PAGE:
Issue-5: Understanding caste & sexual violence in India
List of essential readings—news reports, studies and analysis—following Hathras case.
Hello and Welcome to Rayaan Writer Newsletter. This is the Fifth Issue.
Since starting this newsletter, I have promised myself to learn more & become a better writer. To improvise the quality of this newsletter, I decided to do a survey on the news reading habits of my readers. I’ll be delighted if you can spare one minute of your time to do this.👇🏽
Our nation has been left in turmoil following the news reports of the sexual assault of a Dalit woman by upper-caste men in Hathras, Uttar Pradesh. In this issue, I list out essential news reports and short video documentaries to understand what actually happened. You can also find a collection of opinion pieces and analysis on caste-based violence and the solutions put forth by lawyers and policy-makers.
A long caste feud, a horrific crime, and a sudden cremation. The alleged rape and assault of a young woman in Hathras in Uttar Pradesh leading to her death and a rushed cremation has sparked anger across the country. Anuj Kumar reports on a horrific case that flags the prevalence of caste-based discrimination that often leads to violence. By The Hindu. Read here.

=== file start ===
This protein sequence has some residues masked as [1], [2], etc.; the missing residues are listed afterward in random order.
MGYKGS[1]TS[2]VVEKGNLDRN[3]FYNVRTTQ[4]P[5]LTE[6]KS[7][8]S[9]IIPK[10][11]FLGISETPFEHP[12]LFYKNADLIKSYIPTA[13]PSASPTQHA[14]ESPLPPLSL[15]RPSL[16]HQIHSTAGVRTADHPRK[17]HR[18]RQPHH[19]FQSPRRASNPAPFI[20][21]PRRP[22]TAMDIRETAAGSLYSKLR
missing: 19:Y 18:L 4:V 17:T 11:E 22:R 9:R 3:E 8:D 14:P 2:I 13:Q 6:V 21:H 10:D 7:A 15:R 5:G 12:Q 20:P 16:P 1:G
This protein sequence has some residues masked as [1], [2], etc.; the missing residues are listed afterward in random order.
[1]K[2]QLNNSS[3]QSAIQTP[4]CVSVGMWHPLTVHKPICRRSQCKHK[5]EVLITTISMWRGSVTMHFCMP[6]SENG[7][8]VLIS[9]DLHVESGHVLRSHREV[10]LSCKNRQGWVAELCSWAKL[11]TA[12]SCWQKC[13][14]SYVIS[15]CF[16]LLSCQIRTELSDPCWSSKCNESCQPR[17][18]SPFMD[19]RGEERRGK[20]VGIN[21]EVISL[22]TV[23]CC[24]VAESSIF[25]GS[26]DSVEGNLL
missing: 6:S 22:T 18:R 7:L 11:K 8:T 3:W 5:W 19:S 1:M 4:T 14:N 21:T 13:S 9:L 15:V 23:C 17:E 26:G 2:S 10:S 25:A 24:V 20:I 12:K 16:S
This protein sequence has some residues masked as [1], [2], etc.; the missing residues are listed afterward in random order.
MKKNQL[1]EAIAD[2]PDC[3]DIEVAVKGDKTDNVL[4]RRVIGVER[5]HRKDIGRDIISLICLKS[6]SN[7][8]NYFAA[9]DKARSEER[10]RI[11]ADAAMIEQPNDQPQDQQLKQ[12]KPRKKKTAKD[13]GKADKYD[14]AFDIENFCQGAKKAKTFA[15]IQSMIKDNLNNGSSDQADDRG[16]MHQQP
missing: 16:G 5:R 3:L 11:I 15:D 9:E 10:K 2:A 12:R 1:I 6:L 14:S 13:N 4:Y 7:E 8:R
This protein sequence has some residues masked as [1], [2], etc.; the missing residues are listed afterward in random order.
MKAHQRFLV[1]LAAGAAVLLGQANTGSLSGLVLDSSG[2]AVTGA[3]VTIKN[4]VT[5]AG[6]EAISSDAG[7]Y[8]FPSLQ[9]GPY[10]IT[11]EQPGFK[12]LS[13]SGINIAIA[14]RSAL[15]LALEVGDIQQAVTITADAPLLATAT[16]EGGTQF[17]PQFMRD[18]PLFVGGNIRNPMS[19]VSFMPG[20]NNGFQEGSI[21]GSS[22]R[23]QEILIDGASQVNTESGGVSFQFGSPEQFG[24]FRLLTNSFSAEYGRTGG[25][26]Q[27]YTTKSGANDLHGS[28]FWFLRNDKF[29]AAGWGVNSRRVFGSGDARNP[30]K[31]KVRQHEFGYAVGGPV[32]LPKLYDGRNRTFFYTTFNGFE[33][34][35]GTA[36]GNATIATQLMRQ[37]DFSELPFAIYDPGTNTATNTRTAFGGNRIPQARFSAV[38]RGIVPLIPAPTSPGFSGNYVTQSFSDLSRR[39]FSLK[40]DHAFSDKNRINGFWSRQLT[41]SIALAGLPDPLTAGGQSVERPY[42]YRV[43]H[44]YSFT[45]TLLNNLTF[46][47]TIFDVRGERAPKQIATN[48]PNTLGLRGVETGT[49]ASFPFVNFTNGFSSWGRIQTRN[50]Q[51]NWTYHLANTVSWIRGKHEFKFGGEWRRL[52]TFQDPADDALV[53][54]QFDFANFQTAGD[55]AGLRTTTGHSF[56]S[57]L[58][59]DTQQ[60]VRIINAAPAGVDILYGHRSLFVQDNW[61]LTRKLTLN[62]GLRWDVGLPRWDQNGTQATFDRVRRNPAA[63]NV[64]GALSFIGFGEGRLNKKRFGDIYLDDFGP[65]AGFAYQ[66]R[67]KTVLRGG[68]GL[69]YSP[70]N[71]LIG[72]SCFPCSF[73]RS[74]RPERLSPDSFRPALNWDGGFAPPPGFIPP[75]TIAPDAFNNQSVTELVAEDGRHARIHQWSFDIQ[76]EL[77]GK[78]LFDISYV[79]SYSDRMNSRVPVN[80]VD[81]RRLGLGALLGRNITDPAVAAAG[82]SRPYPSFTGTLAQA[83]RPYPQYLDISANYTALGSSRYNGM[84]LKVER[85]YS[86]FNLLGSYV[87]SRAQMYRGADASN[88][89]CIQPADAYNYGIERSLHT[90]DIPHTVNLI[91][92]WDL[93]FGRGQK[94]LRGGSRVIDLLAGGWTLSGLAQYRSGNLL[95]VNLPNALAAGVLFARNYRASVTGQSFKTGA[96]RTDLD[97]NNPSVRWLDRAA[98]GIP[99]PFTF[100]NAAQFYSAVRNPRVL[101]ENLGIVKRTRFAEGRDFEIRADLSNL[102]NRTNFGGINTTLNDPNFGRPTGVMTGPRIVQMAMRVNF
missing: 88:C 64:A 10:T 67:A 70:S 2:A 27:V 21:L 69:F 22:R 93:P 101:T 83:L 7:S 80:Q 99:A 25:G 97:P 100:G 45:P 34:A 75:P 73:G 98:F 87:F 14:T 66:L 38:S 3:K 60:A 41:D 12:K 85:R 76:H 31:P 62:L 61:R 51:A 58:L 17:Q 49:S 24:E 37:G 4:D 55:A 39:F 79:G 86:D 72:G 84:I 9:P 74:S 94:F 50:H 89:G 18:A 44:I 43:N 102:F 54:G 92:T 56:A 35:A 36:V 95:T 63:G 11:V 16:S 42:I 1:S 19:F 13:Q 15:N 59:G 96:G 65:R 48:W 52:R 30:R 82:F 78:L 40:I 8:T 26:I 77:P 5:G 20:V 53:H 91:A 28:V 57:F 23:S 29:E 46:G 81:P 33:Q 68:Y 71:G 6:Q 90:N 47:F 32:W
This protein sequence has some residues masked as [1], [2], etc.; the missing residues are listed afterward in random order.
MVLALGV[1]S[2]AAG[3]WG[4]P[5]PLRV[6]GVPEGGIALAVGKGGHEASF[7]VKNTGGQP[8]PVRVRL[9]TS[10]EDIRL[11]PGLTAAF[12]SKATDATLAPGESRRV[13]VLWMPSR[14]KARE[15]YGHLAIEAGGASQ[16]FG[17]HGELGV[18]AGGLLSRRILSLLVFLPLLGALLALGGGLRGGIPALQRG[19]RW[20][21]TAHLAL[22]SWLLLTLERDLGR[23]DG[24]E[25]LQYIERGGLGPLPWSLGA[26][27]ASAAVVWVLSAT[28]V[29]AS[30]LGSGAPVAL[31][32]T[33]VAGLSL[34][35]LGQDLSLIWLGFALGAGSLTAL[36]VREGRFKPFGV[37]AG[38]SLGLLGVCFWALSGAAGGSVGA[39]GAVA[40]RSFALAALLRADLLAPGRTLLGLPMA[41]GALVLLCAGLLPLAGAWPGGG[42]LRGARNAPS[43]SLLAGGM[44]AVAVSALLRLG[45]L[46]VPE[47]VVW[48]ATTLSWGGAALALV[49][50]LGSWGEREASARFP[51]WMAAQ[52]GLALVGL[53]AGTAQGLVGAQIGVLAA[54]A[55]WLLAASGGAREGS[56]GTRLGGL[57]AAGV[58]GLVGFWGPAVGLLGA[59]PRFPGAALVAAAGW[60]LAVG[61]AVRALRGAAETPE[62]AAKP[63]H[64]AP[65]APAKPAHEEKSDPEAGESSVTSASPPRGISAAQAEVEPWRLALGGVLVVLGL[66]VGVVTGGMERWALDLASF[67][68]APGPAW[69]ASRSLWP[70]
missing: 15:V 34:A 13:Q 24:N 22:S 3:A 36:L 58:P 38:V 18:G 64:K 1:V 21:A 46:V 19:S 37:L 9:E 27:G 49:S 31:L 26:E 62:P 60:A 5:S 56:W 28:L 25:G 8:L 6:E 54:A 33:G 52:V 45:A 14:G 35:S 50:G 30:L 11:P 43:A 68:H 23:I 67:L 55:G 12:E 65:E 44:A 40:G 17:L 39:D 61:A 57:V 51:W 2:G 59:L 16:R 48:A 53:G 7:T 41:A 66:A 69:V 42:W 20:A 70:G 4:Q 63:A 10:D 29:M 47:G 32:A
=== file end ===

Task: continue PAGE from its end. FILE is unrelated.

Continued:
‘Our fault is that she was Dalit’: In Hathras, a forced cremation, a media circus, and a life of humiliation. No family members were present during the victim's last rites, despite the police’s claims to the contrary. By News Laundry. Read here.
Video: Dalit Teen ‘Raped, Forcibly Cremated’: What Unfolded In Hathras. Videos on social media showed the victim’s mother pleading with police officials to let her take the body home. By The Quint. Watch here.
Law & Order
The Rights of The Dead And Last Rites: All You Need To Know As it happened in Hathras. Do the Police have a right to cremate a body against the family’s wishes? The answer is No. By Boom Live. Read here.
Are Indian state police trying to discount a woman's story of rape?. The latest case of sexual violence that has roiled India is already mired in allegations of tardy investigations, lax forensics and dubious statements by the police. These factors, taken together, have raised suspicions of a cover-up. The fact that many Indians are still not informed enough about the rape laws doesn't help. By BBC. Read here.
The Dalit Caste Identity of Hathras Victim Is Vital to Recognizing Her Rape as a Casteist Crime. The victim’s caste identity matters because it shines a spotlight upon India’s uncomfortable position as a casteist state and society that repeatedly terrorizes individuals deemed lower caste with violence, rape, and murder, while its justice system often looks the other way. By The Swaddle. Read here.